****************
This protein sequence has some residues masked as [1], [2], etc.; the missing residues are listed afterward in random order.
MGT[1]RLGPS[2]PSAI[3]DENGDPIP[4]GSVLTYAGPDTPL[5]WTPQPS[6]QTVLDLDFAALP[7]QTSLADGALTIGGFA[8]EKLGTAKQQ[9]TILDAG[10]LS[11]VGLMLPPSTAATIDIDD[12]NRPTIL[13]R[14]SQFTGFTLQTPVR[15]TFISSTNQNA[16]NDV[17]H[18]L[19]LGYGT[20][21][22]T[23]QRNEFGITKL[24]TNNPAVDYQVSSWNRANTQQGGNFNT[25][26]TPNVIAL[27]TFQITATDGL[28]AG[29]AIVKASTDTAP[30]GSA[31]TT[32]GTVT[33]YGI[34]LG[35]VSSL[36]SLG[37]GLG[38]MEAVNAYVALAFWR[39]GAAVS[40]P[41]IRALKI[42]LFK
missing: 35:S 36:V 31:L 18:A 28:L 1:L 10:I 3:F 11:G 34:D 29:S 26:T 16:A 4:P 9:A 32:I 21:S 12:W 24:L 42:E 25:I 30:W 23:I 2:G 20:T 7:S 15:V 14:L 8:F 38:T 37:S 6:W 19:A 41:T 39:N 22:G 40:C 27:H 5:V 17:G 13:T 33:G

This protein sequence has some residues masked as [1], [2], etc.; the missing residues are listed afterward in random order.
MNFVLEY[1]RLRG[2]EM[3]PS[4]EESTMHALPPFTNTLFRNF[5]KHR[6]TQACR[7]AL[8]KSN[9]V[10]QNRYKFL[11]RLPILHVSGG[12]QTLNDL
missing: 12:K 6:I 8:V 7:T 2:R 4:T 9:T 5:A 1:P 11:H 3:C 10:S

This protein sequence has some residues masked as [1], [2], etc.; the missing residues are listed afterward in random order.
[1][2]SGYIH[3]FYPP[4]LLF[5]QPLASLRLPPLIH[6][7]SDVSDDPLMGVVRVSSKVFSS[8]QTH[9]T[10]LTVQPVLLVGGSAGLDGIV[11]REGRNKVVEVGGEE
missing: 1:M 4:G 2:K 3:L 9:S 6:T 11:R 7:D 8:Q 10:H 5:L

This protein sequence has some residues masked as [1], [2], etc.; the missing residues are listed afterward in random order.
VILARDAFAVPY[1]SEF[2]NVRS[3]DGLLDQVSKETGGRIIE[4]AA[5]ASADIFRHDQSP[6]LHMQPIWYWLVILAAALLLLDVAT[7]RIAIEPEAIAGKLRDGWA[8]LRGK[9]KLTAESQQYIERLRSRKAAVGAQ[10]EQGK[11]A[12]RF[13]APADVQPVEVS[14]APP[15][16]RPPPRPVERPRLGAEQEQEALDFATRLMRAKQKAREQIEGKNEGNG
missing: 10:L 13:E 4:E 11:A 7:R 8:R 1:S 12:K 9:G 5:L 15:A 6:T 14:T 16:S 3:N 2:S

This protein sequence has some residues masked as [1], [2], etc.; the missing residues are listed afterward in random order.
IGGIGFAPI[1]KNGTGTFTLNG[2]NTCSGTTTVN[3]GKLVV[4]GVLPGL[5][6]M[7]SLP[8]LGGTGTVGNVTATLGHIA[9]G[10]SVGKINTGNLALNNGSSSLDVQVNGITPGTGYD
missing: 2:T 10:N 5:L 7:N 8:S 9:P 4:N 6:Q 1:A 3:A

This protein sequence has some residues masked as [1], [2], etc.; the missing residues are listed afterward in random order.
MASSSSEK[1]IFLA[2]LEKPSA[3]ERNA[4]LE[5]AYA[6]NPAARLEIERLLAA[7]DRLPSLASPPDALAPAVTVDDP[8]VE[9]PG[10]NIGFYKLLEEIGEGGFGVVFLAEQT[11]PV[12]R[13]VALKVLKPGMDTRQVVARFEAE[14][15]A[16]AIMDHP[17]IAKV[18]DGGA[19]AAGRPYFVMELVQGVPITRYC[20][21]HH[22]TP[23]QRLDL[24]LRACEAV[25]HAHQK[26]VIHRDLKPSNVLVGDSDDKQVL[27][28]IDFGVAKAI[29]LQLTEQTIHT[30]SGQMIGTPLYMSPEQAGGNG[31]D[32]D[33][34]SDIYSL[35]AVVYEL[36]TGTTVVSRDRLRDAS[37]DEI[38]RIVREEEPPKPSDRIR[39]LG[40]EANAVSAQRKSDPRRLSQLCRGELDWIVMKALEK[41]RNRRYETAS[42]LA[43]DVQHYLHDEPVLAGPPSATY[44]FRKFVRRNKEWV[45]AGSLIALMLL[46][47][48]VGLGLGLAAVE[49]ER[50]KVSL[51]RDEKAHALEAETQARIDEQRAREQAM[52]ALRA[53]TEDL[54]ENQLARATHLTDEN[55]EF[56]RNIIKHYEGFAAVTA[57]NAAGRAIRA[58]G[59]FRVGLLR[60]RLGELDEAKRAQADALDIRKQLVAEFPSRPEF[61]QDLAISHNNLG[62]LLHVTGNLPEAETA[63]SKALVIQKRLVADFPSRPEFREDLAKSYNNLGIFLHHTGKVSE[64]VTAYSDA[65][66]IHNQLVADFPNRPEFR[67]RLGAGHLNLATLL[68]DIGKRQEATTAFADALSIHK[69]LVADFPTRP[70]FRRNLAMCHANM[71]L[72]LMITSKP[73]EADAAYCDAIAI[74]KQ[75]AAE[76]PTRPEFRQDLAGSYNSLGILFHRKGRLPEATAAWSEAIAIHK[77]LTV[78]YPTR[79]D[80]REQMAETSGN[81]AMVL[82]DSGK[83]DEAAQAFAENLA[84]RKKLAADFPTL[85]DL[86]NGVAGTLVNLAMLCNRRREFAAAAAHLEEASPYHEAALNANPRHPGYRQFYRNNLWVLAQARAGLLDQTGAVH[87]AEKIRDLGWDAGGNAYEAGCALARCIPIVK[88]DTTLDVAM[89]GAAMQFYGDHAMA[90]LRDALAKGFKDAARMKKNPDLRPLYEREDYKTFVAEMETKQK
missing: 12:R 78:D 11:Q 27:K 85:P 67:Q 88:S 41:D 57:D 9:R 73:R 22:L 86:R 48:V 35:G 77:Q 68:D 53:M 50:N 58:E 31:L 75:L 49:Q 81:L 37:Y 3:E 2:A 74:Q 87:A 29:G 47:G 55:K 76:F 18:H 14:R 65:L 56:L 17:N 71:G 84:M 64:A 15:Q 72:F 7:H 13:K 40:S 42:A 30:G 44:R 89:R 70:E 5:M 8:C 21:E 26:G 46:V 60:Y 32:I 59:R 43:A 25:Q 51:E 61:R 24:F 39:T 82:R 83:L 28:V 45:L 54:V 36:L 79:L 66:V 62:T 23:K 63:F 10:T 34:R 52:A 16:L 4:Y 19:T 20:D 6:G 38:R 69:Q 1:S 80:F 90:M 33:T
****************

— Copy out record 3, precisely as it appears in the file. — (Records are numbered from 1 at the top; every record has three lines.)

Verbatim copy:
This protein sequence has some residues masked as [1], [2], etc.; the missing residues are listed afterward in random order.
[1][2]SGYIH[3]FYPP[4]LLF[5]QPLASLRLPPLIH[6][7]SDVSDDPLMGVVRVSSKVFSS[8]QTH[9]T[10]LTVQPVLLVGGSAGLDGIV[11]REGRNKVVEVGGEE
missing: 1:M 4:G 2:K 3:L 9:S 6:T 11:R 7:D 8:Q 10:H 5:L